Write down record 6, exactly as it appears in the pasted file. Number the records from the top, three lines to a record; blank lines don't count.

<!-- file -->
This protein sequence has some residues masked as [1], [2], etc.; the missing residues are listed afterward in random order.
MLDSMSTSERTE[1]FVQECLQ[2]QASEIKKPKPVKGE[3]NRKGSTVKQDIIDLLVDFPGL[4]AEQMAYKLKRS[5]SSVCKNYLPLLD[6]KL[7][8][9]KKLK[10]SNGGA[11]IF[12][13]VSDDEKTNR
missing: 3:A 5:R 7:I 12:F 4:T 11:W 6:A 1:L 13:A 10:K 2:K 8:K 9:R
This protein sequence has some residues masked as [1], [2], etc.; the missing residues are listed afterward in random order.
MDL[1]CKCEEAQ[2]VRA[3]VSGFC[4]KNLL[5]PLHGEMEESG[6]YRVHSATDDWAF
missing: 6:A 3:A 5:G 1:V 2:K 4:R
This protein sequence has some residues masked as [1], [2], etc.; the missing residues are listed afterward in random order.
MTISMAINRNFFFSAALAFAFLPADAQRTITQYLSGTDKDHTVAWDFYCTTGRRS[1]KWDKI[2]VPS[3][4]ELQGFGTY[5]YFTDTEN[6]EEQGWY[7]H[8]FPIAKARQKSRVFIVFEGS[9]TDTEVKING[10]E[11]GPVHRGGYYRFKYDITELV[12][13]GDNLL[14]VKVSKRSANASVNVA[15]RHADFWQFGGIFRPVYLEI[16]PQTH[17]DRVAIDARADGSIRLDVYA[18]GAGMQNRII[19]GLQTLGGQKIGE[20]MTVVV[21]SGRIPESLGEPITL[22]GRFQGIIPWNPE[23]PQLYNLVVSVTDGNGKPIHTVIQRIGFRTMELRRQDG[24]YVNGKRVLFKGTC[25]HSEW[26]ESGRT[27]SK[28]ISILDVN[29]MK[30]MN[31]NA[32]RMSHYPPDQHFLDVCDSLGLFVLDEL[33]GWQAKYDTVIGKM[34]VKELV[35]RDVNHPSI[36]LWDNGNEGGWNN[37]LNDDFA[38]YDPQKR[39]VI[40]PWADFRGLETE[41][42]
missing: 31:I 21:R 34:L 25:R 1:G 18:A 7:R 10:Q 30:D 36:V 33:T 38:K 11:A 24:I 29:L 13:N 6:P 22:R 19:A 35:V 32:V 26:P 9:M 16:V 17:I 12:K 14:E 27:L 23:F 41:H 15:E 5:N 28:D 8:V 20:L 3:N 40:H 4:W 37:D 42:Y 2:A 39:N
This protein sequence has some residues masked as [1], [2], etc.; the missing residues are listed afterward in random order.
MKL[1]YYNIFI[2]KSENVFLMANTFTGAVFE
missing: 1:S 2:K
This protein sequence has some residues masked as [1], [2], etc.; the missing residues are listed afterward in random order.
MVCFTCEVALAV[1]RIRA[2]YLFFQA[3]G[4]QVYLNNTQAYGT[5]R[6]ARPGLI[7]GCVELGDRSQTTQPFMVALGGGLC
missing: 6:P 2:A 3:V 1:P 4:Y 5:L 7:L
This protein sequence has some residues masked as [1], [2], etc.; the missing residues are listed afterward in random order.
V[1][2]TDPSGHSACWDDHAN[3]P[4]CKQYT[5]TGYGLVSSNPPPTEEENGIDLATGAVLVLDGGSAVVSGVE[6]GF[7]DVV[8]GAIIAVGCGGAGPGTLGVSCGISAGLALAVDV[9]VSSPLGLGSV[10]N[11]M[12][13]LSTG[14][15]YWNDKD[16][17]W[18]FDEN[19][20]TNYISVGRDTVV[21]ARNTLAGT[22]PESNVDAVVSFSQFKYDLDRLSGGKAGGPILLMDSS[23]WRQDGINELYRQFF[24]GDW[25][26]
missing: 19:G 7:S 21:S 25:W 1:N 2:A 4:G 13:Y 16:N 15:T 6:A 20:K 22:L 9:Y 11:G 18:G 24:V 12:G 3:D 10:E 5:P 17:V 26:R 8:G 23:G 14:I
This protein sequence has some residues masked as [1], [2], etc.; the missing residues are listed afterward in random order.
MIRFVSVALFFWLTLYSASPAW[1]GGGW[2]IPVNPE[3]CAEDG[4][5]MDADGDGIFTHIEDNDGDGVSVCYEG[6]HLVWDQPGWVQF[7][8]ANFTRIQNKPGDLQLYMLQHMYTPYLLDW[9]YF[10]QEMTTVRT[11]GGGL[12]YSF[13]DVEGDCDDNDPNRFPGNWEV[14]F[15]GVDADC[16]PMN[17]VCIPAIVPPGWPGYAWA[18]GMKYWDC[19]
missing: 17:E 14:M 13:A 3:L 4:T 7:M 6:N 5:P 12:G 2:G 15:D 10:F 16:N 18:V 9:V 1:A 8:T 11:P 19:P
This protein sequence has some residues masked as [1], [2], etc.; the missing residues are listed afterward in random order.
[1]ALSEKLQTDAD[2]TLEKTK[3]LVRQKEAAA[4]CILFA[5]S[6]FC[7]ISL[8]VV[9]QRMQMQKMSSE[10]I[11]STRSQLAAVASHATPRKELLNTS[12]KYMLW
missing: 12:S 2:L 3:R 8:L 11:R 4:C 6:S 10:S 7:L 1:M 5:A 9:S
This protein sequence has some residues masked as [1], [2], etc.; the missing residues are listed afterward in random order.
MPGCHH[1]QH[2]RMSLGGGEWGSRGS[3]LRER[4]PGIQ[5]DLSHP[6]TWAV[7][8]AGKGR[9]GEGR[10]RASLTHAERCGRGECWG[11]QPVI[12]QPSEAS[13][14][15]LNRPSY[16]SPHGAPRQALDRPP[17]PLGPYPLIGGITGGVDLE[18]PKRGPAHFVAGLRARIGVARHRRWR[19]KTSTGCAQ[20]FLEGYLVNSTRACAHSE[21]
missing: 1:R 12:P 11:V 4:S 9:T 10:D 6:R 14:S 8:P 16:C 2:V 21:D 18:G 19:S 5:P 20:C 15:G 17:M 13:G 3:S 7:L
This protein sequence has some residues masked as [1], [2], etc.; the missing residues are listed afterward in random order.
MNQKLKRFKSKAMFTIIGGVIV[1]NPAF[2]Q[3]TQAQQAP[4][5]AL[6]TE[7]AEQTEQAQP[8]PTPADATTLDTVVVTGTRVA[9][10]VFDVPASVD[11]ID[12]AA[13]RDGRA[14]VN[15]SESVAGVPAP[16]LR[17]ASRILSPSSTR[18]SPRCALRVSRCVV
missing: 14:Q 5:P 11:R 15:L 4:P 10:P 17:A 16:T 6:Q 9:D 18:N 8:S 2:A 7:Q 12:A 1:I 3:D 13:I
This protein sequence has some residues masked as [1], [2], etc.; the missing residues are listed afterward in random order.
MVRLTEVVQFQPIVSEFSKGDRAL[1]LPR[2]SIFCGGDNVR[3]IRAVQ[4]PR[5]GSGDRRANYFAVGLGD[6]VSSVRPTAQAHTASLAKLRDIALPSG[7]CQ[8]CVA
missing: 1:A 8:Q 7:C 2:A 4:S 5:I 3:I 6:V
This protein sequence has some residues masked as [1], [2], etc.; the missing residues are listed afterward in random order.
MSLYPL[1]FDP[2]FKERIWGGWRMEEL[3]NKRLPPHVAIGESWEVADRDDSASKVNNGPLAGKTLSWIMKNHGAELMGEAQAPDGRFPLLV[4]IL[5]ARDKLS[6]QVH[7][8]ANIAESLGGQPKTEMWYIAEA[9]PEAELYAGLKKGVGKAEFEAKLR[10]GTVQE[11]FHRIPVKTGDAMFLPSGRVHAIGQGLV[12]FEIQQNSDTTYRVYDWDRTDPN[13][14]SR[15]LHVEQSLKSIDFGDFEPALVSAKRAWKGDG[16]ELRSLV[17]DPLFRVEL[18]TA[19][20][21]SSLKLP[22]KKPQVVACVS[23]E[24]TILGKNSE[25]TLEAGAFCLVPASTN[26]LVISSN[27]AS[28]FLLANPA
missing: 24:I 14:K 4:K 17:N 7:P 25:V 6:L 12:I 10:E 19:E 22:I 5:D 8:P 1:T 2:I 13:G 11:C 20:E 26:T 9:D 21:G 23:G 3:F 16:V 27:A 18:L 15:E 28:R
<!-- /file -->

This protein sequence has some residues masked as [1], [2], etc.; the missing residues are listed afterward in random order.
V[1][2]TDPSGHSACWDDHAN[3]P[4]CKQYT[5]TGYGLVSSNPPPTEEENGIDLATGAVLVLDGGSAVVSGVE[6]GF[7]DVV[8]GAIIAVGCGGAGPGTLGVSCGISAGLALAVDV[9]VSSPLGLGSV[10]N[11]M[12][13]LSTG[14][15]YWNDKD[16][17]W[18]FDEN[19][20]TNYISVGRDTVV[21]ARNTLAGT[22]PESNVDAVVSFSQFKYDLDRLSGGKAGGPILLMDSS[23]WRQDGINELYRQFF[24]GDW[25][26]
missing: 19:G 7:S 21:S 25:W 1:N 2:A 4:G 13:Y 16:N 15:T 6:A 20:K 22:L 9:Y 11:G 18:G 24:V 12:G 3:D 10:E 5:P 17:V 26:R 8:G 23:G 14:I